Fluid Replacement in Adults: Guidelines, Formula

Instructor: Lindsay Townsend

Lindsay is a masters degree prepared Advanced Practice Registered Nurse currently expanding her career in nurse education.

In this lesson, you will learn about evaluating adult patients for fluid replacement, types of fluid replacement, fluid replacement guidelines, and formulas.

A Dehydrated Patient

Angie is a Registered Nurse in the Intensive Care Unit admitting a new patient. Mrs. Robbins is an elderly woman who has had nausea and vomiting for three days. She's being admitted for dehydration and electrolyte disturbances.

As Angie is admitting Mrs. Robbins, she questions her orders for fluid replacement. Her orders state to begin oral fluid replacement with a commercially available oral solution. Angie doesn't think this is correct for Mrs. Robbins because she is still complaining of severe nausea.

What would be the best plan for this patient's fluid replacement? Let's take a look at fluid replacement and figure it out!

A 1 liter bag of lactated ringers, a crystalloid used for fluid replacement
fluid bag

Indications for Fluid Replacement

Fluid replacement is the medical practice of restoring circulating volume that has been lost due to dehydration. Dehydration can occur from excessive sweating, vomiting, diarrhea, bleeding, and burns. You should also look for physical symptoms of decreased circulating volume, such as:

  • Tachycardia
  • Weak pulse
  • Increased respiratory rate
  • Pale, clammy skin
  • Dry mucous membranes (mouth, eyes)
  • Decreased skin turgor
  • Decreased urine output
  • Changes in mental status

You must have an accurate history of the patient, including the reason for the dehydration, and any comorbidities such as kidney and heart problems. Lab results, including a complete metabolic panel (CMP) and complete blood count (CBC), will also help guide therapy.

Methods of Fluid Replacement

Oral Fluid Replacement

Fluid replacement can be accomplished either with oral or intravenous solutions. Recent studies suggest that oral rehydration works just as well as intravenous hydration. Appropriate oral solutions should have a proper balance of sugars and electrolytes to replace what has been lost, as well as to promote water absorption in the gut. Clear liquids such as ginger ale, apple juice, and broth are not recommended for oral rehydration. They lack the proper electrolyte content, and can also cause water malabsorption and can worsen diarrhea.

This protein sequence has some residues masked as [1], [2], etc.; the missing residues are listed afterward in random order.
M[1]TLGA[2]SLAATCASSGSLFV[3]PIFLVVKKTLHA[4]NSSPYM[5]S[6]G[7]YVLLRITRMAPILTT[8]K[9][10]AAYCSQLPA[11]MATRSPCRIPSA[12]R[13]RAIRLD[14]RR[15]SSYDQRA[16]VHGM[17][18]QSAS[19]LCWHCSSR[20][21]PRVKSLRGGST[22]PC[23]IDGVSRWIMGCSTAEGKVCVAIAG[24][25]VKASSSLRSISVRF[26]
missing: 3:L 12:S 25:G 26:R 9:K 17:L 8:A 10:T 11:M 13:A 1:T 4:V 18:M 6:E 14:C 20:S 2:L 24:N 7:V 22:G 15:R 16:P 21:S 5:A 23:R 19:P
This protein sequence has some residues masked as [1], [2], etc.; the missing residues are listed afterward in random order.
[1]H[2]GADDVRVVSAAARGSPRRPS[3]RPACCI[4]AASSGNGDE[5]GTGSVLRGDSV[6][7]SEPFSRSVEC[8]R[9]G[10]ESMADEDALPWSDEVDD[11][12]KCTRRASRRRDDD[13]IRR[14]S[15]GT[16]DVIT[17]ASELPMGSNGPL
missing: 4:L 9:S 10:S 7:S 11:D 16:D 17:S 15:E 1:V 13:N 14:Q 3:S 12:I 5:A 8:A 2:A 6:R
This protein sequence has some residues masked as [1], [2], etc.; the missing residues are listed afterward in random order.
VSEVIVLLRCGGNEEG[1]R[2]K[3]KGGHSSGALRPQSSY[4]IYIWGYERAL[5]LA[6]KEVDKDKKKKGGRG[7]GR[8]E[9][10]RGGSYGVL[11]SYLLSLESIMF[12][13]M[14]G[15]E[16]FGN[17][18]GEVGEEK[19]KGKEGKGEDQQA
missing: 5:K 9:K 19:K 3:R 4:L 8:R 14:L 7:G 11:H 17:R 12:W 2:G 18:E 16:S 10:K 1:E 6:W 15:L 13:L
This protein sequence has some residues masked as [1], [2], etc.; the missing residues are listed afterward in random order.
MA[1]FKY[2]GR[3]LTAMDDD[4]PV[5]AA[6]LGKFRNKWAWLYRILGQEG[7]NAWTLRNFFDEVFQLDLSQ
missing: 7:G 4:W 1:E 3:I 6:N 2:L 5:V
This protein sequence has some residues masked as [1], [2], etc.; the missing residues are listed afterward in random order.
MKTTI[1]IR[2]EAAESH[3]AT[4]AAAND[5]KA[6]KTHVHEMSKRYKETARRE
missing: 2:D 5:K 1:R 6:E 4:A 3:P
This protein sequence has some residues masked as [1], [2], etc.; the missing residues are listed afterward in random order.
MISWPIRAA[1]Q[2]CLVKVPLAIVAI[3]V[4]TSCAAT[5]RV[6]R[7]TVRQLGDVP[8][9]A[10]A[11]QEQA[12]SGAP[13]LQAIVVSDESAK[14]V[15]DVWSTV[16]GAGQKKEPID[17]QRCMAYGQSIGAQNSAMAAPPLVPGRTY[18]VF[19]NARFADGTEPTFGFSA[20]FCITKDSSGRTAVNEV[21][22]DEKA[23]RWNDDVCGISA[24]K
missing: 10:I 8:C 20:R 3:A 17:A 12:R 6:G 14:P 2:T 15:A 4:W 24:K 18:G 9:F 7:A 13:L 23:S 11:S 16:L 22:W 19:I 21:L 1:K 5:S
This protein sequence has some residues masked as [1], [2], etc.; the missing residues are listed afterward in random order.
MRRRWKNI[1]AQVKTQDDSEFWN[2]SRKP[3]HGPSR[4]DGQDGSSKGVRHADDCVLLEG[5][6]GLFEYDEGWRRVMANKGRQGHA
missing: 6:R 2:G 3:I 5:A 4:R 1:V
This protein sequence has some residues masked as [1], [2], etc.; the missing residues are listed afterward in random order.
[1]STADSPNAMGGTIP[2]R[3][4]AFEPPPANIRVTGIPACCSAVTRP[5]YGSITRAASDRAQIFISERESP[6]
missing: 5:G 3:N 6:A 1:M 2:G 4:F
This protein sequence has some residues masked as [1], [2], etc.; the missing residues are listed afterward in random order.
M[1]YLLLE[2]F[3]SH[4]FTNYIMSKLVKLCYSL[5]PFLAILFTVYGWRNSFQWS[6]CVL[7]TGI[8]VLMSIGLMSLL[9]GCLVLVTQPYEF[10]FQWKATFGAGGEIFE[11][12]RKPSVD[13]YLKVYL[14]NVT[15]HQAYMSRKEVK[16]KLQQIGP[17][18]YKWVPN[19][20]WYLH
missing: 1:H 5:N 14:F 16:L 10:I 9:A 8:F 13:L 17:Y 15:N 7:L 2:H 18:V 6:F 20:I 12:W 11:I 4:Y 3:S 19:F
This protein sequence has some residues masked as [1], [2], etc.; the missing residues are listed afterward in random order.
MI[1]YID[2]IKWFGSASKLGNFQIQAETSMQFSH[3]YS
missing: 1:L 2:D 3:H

There are contraindications to oral hydration, such as bowel obstructions, vomiting, inability to tolerate oral therapy, and altered mental status. In these instances, intravenous hydration is the correct choice.

Intravenous Fluid Replacement

An intravenous catheter being used to administer intravenous fluids
intravenous fluid

Intravenous fluid replacement is accomplished by placing an intravenous cannula into a vein in the body, commonly referred to as an IV. Then, intravenous fluid is administered through the IV. There are many different types of intravenous fluids, although the most common are crystalloid or colloid. Choosing one depends on your patient, the reason for their dehydration, and their medical history.

Crystalloids are balanced mineral solutions and work by increasing the circulating volume. Examples include 0.9% (normal) saline, lactated ringers, and dextrose solutions. Colloids are either synthetic (like Hetastarch) or naturally derived (albumin or red blood cells), and increase the osmotic pressure in the circulating volume, theoretically remaining in the circulation better than crystalloids.

General accepted practice states that fluid replacement should begin with crystalloid therapy unless known active hemorrhaging is occurring. In the case of active bleeding, fluid replacement should begin with O-negative packed red blood cells unless this therapy will be delayed.

Which Method is Best?

Now that we've looked at the methods of fluid replacement, let's check in on Mrs. Robbins. Because she is still nauseated, Angie knows that she won't be able to tolerate oral fluids and needs intravenous fluid replacement instead. Angie calls Mrs. Robbins' admitting provider and explains that Mrs. Robbins is still nauseated, and receives an order for intravenous fluid replacement and nausea medication.

Formula for Fluid Replacement

Once you have determined a patient needs intravenous fluid replacement, you should begin with a crystalloid bolus of 500 ml over 15 minutes. Then re-assess your patient for an improvement in their vital signs. Maintenance fluids should be prescribed at 25-30 milliliters per kilogram per day.

For example, Mrs. Robbins weighs 65 kilograms. After her initial bolus, you would calculate her maintenance as: 65 kg x 25 mL = 1,625 milliliters per day. Now, you need to divide this number by 24 to determine the milliliters per hour Mrs. Robbins should receive: 1,625 milliliters / 24 hours = 68 milliliters per hour.

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